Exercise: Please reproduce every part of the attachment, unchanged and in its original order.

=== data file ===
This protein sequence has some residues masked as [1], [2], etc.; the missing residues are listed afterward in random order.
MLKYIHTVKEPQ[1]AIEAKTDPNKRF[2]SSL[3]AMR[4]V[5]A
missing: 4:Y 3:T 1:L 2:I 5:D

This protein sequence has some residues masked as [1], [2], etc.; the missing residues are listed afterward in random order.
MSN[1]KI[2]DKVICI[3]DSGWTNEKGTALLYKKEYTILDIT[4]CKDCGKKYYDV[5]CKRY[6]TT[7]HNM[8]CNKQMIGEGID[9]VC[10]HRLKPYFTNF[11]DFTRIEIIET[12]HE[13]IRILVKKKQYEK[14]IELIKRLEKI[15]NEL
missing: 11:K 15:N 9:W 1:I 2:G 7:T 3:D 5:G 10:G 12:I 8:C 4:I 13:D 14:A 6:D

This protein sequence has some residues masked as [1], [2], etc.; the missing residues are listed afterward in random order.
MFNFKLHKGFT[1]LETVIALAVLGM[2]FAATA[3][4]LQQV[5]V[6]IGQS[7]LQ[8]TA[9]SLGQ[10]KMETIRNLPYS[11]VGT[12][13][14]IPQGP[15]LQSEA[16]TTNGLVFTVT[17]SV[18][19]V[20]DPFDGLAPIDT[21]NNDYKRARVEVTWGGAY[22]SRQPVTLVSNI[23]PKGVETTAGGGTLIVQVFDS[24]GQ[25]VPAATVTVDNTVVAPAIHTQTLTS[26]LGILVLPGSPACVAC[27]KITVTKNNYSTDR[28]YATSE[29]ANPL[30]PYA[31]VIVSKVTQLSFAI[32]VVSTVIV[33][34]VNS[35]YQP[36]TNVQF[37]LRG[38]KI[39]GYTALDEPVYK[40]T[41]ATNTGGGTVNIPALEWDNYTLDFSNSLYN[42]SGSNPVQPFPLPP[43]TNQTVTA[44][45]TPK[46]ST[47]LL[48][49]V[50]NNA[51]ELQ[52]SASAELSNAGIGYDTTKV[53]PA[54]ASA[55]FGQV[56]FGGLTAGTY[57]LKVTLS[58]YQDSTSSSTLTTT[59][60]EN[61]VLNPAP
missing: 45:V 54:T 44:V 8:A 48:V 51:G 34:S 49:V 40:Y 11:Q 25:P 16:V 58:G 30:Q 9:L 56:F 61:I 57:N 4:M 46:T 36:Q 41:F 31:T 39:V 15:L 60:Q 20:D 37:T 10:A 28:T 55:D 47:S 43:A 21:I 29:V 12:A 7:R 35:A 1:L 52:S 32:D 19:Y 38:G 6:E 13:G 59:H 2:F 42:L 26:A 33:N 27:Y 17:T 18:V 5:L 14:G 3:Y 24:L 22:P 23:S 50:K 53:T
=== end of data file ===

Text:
This protein sequence has some residues masked as [1], [2], etc.; the missing residues are listed afterward in random order.
MLKYIHTVKEPQ[1]AIEAKTDPNKRF[2]SSL[3]AMR[4]V[5]A
missing: 4:Y 3:T 1:L 2:I 5:D

This protein sequence has some residues masked as [1], [2], etc.; the missing residues are listed afterward in random order.
MSN[1]KI[2]DKVICI[3]DSGWTNEKGTALLYKKEYTILDIT[4]CKDCGKKYYDV[5]CKRY[6]TT[7]HNM[8]CNKQMIGEGID[9]VC[10]HRLKPYFTNF[11]DFTRIEIIET[12]HE[13]IRILVKKKQYEK[14]IELIKRLEKI[15]NEL
missing: 11:K 15:N 9:W 1:I 2:G 7:T 3:D 5:G 10:G 12:I 8:C 4:I 13:D 14:A 6:D

This protein sequence has some residues masked as [1], [2], etc.; the missing residues are listed afterward in random order.
MFNFKLHKGFT[1]LETVIALAVLGM[2]FAATA[3][4]LQQV[5]V[6]IGQS[7]LQ[8]TA[9]SLGQ[10]KMETIRNLPYS[11]VGT[12][13][14]IPQGP[15]LQSEA[16]TTNGLVFTVT[17]SV[18][19]V[20]DPFDGLAPIDT[21]NNDYKRARVEVTWGGAY[22]SRQPVTLVSNI[23]PKGVETTAGGGTLIVQVFDS[24]GQ[25]VPAATVTVDNTVVAPAIHTQTLTS[26]LGILVLPGSPACVAC[27]KITVTKNNYSTDR[28]YATSE[29]ANPL[30]PYA[31]VIVSKVTQLSFAI[32]VVSTVIV[33][34]VNS[35]YQP[36]TNVQF[37]LRG[38]KI[39]GYTALDEPVYK[40]T[41]ATNTGGGTVNIPALEWDNYTLDFSNSLYN[42]SGSNPVQPFPLPP[43]TNQTVTA[44][45]TPK[46]ST[47]LL[48][49]V[50]NNA[51]ELQ[52]SASAELSNAGIGYDTTKV[53]PA[54]ASA[55]FGQV[56]FGGLTAGTY[57]LKVTLS[58]YQDSTSSSTLTTT[59][60]EN[61]VLNPAP
missing: 45:V 54:T 44:V 8:A 48:V 51:G 34:S 49:V 40:Y 11:Q 25:P 16:V 58:G 30:Q 9:L 56:F 61:I 57:N 4:M 46:T 36:Q 41:F 31:T 39:V 15:L 60:Q 20:D 37:T 10:A 28:T 55:D 47:S 43:A 21:I 29:V 12:A 7:R 35:A 1:L 52:S 32:D 19:Y 38:G 6:E 13:G 59:H 2:F 42:L 26:A 33:N 27:Y 17:T 18:V 5:L 14:G 3:Y 24:L 22:P 23:S 50:K 53:T